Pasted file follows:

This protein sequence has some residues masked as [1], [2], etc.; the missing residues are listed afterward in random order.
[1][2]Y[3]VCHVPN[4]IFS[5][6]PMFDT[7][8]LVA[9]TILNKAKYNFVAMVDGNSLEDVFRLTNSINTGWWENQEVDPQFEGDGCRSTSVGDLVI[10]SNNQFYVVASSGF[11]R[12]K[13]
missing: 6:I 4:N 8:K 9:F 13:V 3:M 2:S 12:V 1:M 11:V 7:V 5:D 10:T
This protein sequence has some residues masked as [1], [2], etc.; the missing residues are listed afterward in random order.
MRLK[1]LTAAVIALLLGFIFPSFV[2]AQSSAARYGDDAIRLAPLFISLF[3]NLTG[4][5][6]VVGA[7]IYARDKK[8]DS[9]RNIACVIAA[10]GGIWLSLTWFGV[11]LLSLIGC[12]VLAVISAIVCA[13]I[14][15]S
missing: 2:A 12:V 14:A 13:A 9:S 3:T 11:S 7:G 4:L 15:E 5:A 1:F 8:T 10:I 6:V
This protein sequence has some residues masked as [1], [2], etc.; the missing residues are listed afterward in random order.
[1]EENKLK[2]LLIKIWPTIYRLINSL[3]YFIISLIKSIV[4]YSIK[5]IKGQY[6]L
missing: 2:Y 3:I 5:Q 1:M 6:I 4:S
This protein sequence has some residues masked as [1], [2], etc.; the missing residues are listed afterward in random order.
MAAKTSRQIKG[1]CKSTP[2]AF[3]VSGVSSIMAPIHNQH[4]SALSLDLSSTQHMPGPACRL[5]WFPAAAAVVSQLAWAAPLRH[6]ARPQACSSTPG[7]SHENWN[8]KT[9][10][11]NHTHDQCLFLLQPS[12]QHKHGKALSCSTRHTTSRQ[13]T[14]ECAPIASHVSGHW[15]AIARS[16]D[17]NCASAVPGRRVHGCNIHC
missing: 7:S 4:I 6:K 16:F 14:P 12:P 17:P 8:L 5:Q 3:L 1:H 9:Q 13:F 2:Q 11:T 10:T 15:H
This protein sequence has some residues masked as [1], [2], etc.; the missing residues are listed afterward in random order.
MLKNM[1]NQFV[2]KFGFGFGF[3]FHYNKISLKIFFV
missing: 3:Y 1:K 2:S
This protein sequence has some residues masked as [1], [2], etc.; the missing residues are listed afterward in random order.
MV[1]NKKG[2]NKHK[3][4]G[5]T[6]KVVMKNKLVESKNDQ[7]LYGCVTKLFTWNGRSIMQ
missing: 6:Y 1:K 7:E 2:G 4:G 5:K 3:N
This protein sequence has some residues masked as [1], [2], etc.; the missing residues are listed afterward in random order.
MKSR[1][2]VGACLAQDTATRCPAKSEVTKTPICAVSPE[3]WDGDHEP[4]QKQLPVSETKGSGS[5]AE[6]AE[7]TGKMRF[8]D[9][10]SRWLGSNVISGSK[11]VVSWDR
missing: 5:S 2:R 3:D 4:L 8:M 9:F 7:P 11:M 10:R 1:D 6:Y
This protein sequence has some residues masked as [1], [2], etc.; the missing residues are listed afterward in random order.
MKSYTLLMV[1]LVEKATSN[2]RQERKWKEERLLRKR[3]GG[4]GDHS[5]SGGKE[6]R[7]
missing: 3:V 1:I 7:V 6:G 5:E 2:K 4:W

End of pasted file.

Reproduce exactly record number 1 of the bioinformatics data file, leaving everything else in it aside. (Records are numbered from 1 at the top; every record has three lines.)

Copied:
This protein sequence has some residues masked as [1], [2], etc.; the missing residues are listed afterward in random order.
[1][2]Y[3]VCHVPN[4]IFS[5][6]PMFDT[7][8]LVA[9]TILNKAKYNFVAMVDGNSLEDVFRLTNSINTGWWENQEVDPQFEGDGCRSTSVGDLVI[10]SNNQFYVVASSGF[11]R[12]K[13]
missing: 6:I 4:N 8:K 9:F 13:V 3:M 2:S 12:V 1:M 11:V 7:V 5:D 10:T